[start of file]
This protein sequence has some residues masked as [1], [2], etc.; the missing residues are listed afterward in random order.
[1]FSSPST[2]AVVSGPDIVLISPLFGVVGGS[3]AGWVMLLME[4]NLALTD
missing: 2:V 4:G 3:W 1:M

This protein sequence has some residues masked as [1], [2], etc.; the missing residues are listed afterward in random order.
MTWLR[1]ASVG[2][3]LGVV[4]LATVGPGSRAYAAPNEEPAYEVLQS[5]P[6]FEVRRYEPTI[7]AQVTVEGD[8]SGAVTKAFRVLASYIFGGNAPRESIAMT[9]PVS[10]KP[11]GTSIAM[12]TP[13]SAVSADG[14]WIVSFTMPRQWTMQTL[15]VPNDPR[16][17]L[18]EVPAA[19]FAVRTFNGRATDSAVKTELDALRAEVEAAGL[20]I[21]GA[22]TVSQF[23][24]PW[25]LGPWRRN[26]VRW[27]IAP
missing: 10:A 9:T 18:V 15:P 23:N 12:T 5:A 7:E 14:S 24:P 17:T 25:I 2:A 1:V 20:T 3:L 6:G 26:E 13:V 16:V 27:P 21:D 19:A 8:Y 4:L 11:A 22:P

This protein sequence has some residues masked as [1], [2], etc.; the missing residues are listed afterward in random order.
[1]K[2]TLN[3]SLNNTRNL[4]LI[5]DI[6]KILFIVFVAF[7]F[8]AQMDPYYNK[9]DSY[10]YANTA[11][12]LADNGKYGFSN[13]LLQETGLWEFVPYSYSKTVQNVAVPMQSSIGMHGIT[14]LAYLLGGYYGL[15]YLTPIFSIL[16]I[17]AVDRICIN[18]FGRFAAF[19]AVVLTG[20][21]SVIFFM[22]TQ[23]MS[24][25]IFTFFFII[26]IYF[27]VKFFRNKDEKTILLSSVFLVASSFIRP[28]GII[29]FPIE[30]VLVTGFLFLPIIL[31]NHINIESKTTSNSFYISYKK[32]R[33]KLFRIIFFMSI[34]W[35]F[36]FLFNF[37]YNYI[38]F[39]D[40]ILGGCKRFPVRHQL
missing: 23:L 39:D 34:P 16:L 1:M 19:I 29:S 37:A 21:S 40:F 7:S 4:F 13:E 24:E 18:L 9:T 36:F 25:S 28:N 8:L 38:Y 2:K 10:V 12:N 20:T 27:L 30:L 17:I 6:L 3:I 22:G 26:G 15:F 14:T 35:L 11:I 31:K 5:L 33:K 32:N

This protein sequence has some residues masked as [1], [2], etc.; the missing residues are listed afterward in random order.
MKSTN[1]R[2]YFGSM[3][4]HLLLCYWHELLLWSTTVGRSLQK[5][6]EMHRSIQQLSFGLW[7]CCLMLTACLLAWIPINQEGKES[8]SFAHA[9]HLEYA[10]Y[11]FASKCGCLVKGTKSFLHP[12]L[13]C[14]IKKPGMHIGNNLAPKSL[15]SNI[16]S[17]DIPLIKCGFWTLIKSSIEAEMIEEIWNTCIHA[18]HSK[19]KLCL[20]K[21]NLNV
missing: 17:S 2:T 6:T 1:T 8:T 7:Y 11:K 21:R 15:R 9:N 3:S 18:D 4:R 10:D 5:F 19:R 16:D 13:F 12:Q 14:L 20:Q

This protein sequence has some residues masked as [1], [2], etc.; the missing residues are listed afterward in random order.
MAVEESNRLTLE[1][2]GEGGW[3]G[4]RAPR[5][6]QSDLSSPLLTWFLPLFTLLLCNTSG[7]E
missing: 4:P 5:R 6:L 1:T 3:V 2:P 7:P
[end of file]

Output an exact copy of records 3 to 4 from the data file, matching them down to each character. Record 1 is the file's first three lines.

This protein sequence has some residues masked as [1], [2], etc.; the missing residues are listed afterward in random order.
[1]K[2]TLN[3]SLNNTRNL[4]LI[5]DI[6]KILFIVFVAF[7]F[8]AQMDPYYNK[9]DSY[10]YANTA[11][12]LADNGKYGFSN[13]LLQETGLWEFVPYSYSKTVQNVAVPMQSSIGMHGIT[14]LAYLLGGYYGL[15]YLTPIFSIL[16]I[17]AVDRICIN[18]FGRFAAF[19]AVVLTG[20][21]SVIFFM[22]TQ[23]MS[24][25]IFTFFFII[26]IYF[27]VKFFRNKDEKTILLSSVFLVASSFIRP[28]GII[29]FPIE[30]VLVTGFLFLPIIL[31]NHINIESKTTSNSFYISYKK[32]R[33]KLFRIIFFMSI[34]W[35]F[36]FLFNF[37]YNYI[38]F[39]D[40]ILGGCKRFPVRHQL
missing: 23:L 39:D 34:P 16:L 1:M 19:I 29:S 37:A 21:S 40:F 7:S 4:F 13:E 24:E 18:L 9:T 36:F 25:S 28:N 8:L 38:Y 2:K 10:V 12:N 20:T 27:L 30:L 17:I 6:L 3:I 22:G 26:G 15:F 14:T 35:L 11:I 31:K 5:L 33:K 32:N

This protein sequence has some residues masked as [1], [2], etc.; the missing residues are listed afterward in random order.
MKSTN[1]R[2]YFGSM[3][4]HLLLCYWHELLLWSTTVGRSLQK[5][6]EMHRSIQQLSFGLW[7]CCLMLTACLLAWIPINQEGKES[8]SFAHA[9]HLEYA[10]Y[11]FASKCGCLVKGTKSFLHP[12]L[13]C[14]IKKPGMHIGNNLAPKSL[15]SNI[16]S[17]DIPLIKCGFWTLIKSSIEAEMIEEIWNTCIHA[18]HSK[19]KLCL[20]K[21]NLNV
missing: 17:S 2:T 6:T 1:T 8:T 7:Y 11:K 21:R 15:R 9:N 3:S 18:D 4:R 10:D 5:F 19:R 16:D 13:F 12:Q 14:L 20:Q